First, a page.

When the circus comes to town

Everyone in the Foreign Service knows the adventure we call a CODEL, short for COngressional DELegation.  Some places get a lot of them.  Places like Benin, not so many.  We’ve had a few false warnings since I got here, and some visits from senior military and State Department folks, but this week we got our first genuine CODEL during my tenure.

In a small Embassy, a CODEL is “all hands on deck”.  Everyone has to do something, sometimes more than one something, to prepare for and then execute a smooth visit.  Oh, and you still need to do all your normal work while you prepare.

For this CODEL, my primary task was to site manage a visit to the Justice Ministry and meeting with the Justice Minister.  Now, you probably saw this on the news because Benin politics gets so much coverage in the U.S., but in case you missed it, the President completely changed his cabinet 48 hours before our CODEL.  So, all the ministers we thought the Senators were seeing…not so much.  Those bios and pictures in the briefing book…uh, they’ll need a rewrite.  Oh, and the day before the CODEL…holiday in Benin so nobody is in their office.  Just part of the job.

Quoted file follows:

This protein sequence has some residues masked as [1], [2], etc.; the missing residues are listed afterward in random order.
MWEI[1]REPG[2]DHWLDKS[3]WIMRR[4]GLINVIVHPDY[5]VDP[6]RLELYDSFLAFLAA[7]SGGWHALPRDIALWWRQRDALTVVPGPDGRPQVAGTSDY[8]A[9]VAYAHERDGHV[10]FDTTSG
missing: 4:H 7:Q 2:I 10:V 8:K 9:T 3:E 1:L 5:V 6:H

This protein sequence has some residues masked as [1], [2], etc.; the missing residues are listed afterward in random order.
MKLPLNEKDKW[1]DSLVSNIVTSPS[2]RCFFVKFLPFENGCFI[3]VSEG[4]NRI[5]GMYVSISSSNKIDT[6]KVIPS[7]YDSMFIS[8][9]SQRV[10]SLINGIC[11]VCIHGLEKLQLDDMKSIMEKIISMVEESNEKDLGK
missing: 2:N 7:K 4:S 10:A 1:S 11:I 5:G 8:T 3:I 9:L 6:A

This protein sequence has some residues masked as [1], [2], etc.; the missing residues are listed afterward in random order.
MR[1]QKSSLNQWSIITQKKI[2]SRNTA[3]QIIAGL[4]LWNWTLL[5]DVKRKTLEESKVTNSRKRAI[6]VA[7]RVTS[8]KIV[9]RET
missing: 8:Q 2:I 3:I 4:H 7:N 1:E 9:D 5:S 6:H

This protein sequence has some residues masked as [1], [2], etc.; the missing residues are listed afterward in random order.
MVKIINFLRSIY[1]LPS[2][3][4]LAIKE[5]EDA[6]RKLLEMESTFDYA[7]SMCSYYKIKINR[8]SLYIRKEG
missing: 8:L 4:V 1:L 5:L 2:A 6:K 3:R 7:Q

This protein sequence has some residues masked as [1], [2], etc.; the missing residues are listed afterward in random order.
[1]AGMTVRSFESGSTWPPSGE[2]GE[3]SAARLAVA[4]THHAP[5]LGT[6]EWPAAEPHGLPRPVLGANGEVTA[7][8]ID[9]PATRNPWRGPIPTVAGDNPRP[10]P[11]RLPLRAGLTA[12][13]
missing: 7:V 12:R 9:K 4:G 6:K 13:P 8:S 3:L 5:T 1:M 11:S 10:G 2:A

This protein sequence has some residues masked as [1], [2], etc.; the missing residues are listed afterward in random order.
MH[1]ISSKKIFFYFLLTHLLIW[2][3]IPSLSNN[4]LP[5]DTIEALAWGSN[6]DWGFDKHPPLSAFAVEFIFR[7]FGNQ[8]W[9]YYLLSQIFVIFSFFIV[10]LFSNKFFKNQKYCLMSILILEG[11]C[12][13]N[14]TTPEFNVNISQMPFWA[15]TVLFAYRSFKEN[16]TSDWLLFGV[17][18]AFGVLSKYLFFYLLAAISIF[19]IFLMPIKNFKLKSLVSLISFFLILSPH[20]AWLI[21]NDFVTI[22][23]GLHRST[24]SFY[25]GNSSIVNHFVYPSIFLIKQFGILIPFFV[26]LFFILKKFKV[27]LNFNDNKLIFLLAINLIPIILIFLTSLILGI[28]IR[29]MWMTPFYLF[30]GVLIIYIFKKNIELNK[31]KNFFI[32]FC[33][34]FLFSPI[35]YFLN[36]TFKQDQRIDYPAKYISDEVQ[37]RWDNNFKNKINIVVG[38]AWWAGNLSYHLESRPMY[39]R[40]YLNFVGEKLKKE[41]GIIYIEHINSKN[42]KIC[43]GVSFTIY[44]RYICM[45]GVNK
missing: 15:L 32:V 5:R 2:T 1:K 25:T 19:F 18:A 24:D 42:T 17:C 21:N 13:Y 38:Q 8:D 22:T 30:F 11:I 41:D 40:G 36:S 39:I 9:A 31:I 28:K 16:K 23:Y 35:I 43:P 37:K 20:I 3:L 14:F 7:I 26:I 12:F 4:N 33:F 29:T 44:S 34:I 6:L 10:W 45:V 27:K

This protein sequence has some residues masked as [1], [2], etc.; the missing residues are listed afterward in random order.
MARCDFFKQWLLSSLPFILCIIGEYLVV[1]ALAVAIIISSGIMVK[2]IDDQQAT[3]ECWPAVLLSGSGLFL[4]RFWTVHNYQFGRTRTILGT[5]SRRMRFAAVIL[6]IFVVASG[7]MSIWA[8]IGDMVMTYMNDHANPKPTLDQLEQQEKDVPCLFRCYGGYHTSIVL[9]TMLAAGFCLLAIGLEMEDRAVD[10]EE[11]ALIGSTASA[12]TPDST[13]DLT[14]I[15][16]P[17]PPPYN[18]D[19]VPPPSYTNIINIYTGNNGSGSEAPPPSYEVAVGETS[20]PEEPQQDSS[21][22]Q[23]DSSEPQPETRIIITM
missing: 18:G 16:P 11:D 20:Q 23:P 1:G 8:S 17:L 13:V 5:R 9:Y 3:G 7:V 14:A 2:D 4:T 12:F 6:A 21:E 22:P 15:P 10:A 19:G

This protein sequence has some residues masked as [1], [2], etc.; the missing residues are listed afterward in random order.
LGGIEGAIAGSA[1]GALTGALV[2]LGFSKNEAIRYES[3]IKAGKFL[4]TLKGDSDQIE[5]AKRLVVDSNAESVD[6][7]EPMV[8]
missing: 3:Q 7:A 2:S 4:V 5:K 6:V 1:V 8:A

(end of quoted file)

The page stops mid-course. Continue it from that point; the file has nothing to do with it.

Somewhere along the way we realized we’d need a cover for the briefing book provided to the Senators and their staff.  I volunteered for that one.  There are actually three versions.  The one here, and ones with the Senator’s names printed on them.  Oh, and something for the spine of the binder.

Shows what you can do with no talent but some good software.

As I type this, the CODEL is still in town, but my part is done (unless “other duties as assigned” rears its ugly head).  As always, there is good news and bad news:

The good news is that we successfully got the Senators and Ambassador out of the motorcade and up the elevator at the Justice Ministry to the conference room.

The bad news is when we tried to do the same with the staff (it was a small elevator) the elevator broke, trapping us inside in the dark without air conditioning.  Okay it was only for 30 seconds or so before we were able to get the doors open, but that was it for the elevator for the day.

The good news is the conference room was set up properly, and was big enough for the expected group and all the extra people both sides swore wouldn’t be there.

But all in all, the logistics worked, and it was the logistics for which I was responsible.  Okay, they had to walk down the stairs, but down is better than up.

And it didn’t rain.


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